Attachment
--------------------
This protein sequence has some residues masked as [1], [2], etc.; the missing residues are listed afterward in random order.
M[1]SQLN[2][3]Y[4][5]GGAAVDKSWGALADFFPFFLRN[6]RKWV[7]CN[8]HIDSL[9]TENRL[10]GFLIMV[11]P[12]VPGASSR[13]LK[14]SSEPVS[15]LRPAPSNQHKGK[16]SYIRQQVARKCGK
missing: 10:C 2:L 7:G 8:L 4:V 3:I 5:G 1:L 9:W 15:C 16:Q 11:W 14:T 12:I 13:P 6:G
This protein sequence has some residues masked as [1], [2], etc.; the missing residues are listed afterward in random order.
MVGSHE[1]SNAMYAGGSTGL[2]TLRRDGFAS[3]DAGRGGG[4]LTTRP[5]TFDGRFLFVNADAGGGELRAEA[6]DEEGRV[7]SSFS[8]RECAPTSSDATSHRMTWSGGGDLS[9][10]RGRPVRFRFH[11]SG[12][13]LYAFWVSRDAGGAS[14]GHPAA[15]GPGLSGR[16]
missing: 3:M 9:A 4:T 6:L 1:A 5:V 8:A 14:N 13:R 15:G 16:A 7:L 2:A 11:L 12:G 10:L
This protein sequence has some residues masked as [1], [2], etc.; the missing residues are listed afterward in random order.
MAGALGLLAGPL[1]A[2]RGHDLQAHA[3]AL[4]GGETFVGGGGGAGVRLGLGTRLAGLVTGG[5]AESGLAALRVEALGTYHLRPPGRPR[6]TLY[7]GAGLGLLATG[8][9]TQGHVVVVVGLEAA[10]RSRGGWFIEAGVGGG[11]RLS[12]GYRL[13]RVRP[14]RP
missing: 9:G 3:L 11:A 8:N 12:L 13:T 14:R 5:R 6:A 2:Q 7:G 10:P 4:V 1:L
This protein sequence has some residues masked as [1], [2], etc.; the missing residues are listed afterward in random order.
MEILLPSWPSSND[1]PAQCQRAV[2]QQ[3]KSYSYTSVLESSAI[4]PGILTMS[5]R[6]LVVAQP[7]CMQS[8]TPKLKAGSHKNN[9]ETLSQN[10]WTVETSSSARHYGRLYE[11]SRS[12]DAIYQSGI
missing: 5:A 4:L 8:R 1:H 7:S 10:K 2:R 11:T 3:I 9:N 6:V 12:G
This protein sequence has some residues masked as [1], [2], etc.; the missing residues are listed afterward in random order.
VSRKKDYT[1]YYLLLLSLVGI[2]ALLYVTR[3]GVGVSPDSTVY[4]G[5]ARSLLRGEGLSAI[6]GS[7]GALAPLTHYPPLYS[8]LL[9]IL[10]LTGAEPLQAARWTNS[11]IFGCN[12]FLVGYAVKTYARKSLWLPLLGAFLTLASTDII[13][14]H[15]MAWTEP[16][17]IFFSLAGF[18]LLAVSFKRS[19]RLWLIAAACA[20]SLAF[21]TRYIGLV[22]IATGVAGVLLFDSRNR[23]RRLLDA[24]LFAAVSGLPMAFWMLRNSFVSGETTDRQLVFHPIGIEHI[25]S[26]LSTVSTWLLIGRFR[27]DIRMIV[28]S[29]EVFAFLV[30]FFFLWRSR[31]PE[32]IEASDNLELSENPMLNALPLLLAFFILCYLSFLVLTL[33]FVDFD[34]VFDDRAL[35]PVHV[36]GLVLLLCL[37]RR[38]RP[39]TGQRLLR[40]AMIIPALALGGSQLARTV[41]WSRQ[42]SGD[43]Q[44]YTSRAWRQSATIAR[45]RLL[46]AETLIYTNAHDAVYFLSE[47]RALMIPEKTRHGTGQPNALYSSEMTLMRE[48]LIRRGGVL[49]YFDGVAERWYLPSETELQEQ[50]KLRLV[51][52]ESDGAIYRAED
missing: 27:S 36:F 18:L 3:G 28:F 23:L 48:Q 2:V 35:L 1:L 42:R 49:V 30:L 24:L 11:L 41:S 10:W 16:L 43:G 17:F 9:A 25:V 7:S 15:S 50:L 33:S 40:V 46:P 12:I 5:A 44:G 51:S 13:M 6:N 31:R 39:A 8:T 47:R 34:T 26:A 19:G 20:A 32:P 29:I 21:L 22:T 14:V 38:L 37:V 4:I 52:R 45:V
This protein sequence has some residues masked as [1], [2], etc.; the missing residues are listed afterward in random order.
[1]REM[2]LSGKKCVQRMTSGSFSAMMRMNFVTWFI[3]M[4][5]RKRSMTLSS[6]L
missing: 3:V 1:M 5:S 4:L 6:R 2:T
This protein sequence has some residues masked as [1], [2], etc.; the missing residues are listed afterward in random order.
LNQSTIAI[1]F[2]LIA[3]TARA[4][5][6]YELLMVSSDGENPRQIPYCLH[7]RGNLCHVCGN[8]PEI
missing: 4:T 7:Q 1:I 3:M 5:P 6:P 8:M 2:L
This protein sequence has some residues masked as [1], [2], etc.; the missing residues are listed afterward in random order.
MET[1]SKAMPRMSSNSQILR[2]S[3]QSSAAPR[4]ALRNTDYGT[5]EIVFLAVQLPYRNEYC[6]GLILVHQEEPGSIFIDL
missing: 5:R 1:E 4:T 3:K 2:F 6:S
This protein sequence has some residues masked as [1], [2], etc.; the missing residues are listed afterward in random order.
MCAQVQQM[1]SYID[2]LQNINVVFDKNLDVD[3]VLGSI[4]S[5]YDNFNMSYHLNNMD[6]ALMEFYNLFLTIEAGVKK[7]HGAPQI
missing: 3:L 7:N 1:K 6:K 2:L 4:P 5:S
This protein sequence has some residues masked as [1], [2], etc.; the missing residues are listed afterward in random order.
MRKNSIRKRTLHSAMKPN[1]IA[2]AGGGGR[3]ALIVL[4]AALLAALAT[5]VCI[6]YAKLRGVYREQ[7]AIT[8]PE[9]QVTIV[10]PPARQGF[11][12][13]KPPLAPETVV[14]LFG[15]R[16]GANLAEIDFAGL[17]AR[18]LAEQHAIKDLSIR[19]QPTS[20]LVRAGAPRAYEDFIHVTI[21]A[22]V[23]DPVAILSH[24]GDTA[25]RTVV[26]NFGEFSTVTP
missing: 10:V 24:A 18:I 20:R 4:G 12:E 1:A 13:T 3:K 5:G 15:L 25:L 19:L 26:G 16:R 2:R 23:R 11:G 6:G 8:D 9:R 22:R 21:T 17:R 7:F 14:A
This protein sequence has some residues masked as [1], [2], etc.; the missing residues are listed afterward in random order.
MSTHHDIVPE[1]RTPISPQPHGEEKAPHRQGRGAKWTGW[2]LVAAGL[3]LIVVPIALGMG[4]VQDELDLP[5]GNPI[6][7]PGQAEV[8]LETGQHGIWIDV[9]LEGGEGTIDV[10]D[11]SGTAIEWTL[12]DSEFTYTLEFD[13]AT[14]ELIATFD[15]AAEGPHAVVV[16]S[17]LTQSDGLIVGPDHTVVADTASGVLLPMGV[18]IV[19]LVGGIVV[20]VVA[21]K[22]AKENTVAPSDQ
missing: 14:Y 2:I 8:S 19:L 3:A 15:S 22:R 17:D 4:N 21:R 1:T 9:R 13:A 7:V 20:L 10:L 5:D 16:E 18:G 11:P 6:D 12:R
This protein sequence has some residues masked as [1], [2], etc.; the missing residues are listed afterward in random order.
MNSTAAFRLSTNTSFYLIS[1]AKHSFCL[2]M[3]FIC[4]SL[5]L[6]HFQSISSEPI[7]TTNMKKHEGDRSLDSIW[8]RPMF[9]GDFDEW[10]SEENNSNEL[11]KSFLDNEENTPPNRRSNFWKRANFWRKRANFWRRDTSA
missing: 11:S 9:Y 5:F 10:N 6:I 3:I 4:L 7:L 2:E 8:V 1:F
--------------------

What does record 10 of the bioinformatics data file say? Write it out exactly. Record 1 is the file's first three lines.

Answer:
This protein sequence has some residues masked as [1], [2], etc.; the missing residues are listed afterward in random order.
MRKNSIRKRTLHSAMKPN[1]IA[2]AGGGGR[3]ALIVL[4]AALLAALAT[5]VCI[6]YAKLRGVYREQ[7]AIT[8]PE[9]QVTIV[10]PPARQGF[11][12][13]KPPLAPETVV[14]LFG[15]R[16]GANLAEIDFAGL[17]AR[18]LAEQHAIKDLSIR[19]QPTS[20]LVRAGAPRAYEDFIHVTI[21]A[22]V[23]DPVAILSH[24]GDTA[25]RTVV[26]NFGEFSTVTP
missing: 10:V 24:A 18:I 20:R 4:G 12:E 1:A 13:T 3:K 5:G 15:L 25:L 19:L 26:G 16:R 2:R 23:R 11:G 6:G 8:D 9:R 22:R 21:T 17:R 7:F 14:A